83% of all eligible US hospitals are being penalized for excessive readmission rates. $563 million in Medicare payments are being withheld, and Medicare isn’t the only payer pressuring hospitals to prevent hospital readmissions. AHRQ found that readmissions of privately insured and Medicaid beneficiaries cost $8.1 billion and $7.6 billion, respectively.
With the announcement of the Hospital Readmissions Reduction Program (HRRP), CMS is clearly serious about driving a value-based reimbursement program by encouraging health systems to think about readmission avoidance. This has become especially magnified in the era of COVID-19 recovery.
The road to recovery has many paths, and the less-traveled path of readmission avoidance ensures optimal care while also reducing cost and increasing patient share.
The Necessity of a Readmission Avoidance Strategy
While the need for recovery is ever-present, what has troubled me is the myopic approach focused on what feels immediately tactical while missing a more strategic approach that will lead to greater long term returns.
Sure, telehealth, online scheduling, patient notifications, and other new technologies continue to be important for developing digital operations, but a more holistic strategy would include optimizing care coordination.
Why do I say that?
Well, ineffective care transitions following a hospitalization increase the rates and costs of hospital readmissions. Health Affairs has reported that inadequate care coordination, especially within care transition management, accounted for $25 to $45 billion in wasteful spending in 2011.
Frankly, the industry can’t handle that kind of spending anymore. We need to be planning for readmission avoidance.
Health Affairs recently reported that inadequate care coordination, especially within care transition management, accounted for $25 to $45 billion in wasteful spending in 2011.
What Would a Readmission Avoidance Strategy Do?
The good news is that avoiding readmission is not an impossible task and most certainly doesn’t need to be avoided due to the perceived disruption. Gathering from a variety of resources, we’ve found that three primary adjustments can greatly reduce readmissions for any hospital. A readmission strategy should...
Ensure patients schedule a seven-day follow-up. Studies show that patients who followed up with their physician within seven days of discharge were less likely to be readmitted to the hospital.
Ensure smooth transitional care. In addition to home healthcare, transitional care has been shown to reduce hospital readmissions. Transitional care could feature a transitional care team or professional who facilitates the coordination and continuity of care for patients as they change providers post-discharge. One Baylor Medical Center at Garland (Texas) study found a transitional program reduced 30-day readmission rates by 48 percent. Researchers have also conducted a systematic review of literature, analyzing 21 randomized clinical trials of transitional care interventions involving chronically ill adults. They discovered nine common interventions that helped drastically lower readmissions 30 days post-discharge. Many of these interventions included some sort of care coordinator involvement. Care coordination roles are also outstanding jobs for healthcare experienced military veterans. If you are interested in learning more about this, visit www.heroestohealthcare.com. Armed with Blockit, they deliver impressive results.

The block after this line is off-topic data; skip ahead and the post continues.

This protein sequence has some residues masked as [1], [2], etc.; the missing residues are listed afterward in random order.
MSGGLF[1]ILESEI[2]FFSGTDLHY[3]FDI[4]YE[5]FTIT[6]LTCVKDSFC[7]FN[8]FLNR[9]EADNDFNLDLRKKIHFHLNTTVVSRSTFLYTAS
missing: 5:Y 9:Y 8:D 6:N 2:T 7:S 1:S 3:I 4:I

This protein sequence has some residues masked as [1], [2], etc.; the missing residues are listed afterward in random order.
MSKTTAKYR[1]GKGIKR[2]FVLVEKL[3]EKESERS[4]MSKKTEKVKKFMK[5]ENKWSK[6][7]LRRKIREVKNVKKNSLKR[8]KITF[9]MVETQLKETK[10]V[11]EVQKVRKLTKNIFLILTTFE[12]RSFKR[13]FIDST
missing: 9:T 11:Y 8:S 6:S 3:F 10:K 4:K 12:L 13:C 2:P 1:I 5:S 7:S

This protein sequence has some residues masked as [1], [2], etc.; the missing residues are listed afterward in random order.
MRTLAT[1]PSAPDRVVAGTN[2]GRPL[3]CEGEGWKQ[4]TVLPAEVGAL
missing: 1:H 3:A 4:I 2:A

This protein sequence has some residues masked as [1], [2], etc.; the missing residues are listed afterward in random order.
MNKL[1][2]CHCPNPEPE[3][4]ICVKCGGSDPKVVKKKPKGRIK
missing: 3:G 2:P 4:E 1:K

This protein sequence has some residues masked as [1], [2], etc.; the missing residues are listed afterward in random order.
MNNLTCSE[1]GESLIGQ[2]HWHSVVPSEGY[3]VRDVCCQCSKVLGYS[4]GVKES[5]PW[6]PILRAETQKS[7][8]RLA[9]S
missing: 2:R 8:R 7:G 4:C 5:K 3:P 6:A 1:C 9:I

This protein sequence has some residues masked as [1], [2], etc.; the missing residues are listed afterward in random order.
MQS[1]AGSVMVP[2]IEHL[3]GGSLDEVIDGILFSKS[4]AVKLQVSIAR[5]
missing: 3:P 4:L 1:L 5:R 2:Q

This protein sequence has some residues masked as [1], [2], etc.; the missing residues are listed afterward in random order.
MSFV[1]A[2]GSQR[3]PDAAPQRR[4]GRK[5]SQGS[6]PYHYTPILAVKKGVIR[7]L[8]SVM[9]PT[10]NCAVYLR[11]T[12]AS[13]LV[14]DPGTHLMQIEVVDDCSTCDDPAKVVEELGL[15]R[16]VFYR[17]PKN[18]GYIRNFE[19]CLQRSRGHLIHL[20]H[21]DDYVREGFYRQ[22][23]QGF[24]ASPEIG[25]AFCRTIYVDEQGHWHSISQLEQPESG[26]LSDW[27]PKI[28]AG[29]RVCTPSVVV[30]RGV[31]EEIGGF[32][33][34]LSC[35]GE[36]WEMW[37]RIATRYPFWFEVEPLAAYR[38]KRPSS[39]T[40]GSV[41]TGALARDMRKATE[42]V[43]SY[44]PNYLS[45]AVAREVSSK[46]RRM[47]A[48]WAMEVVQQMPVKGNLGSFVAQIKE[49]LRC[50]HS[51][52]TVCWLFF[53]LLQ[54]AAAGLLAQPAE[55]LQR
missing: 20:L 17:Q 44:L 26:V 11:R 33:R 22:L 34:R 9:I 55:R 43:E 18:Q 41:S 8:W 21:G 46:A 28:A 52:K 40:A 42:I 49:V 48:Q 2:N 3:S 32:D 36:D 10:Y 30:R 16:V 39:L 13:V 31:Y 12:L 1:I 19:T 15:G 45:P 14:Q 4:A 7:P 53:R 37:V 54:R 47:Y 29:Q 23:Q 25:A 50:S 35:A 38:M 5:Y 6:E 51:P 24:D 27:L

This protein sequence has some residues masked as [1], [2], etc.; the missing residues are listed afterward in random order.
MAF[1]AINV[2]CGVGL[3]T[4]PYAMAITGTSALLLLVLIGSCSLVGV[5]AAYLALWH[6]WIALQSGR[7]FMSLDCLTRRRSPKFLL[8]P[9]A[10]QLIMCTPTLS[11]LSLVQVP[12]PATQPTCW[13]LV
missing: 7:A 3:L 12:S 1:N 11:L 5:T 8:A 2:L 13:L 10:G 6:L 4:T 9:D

Clearly communicate post-discharge instructions. Patient communication and education is a critical component for readmission prevention. At UCSF Medical Center, a team of multidisciplinary heart failure experts monitored heart failure patients after discharge. These experts target preventable readmissions by educating patients about their disease and utilizing the "Teach Back" method. This method requires the patient to repeat the information they have been taught to ensure full understanding. UCSF Medical Center's multidisciplinary-expert approach helped reduce 30-day and 90-day readmissions for heart failure patients 65 and older by 30 percent. On the other end, failing to include patients in the discharge process results in higher hospital readmission rates. One recent Patient Experience study found that patients who reported that they were not involved in their care during the original encounter were 34 percent more likely to experience readmission.
How Digital Tools Can Help Your Practice’s Readmission Avoidance Strategy
Despite all of the opportunities for improvement, busy ED leaders struggle to embrace the role that digital tools could play in readmission avoidance.
Platforms like Blockit leverage the technology that already exists within the system, allowing providers and staff to easily facilitate a post-discharge care plan. Blockit’s current metrics show that these transactions take five minutes or less.
It is vital to incorporate a digital care coordination platform that can identify and schedule the right post-acute provider, at the most convenient time and location, automatically send patient instructions, reminders, and notifications, seamlessly schedule transportation, and most importantly allow for the tracking of adherence. Blockit can do all that and more.
The tech will never replace the touch but high tech can enable high touch especially in the areas of care transition and readmission avoidance. An effective readmission avoidance strategy will utilize digital tools that help optimize care coordination while reducing cost and increasing patient share.
Dave Gregorio is the Chief Customer Officer at Blockit and the author of the Purpose Quotient®, a nationally recognized framework for Organizational Development. A 30 year healthcare industry professional with a passion for people, Dave is the founder of the Heroes to Healthcare mission and CEO of ImPowerQ Associates LLC.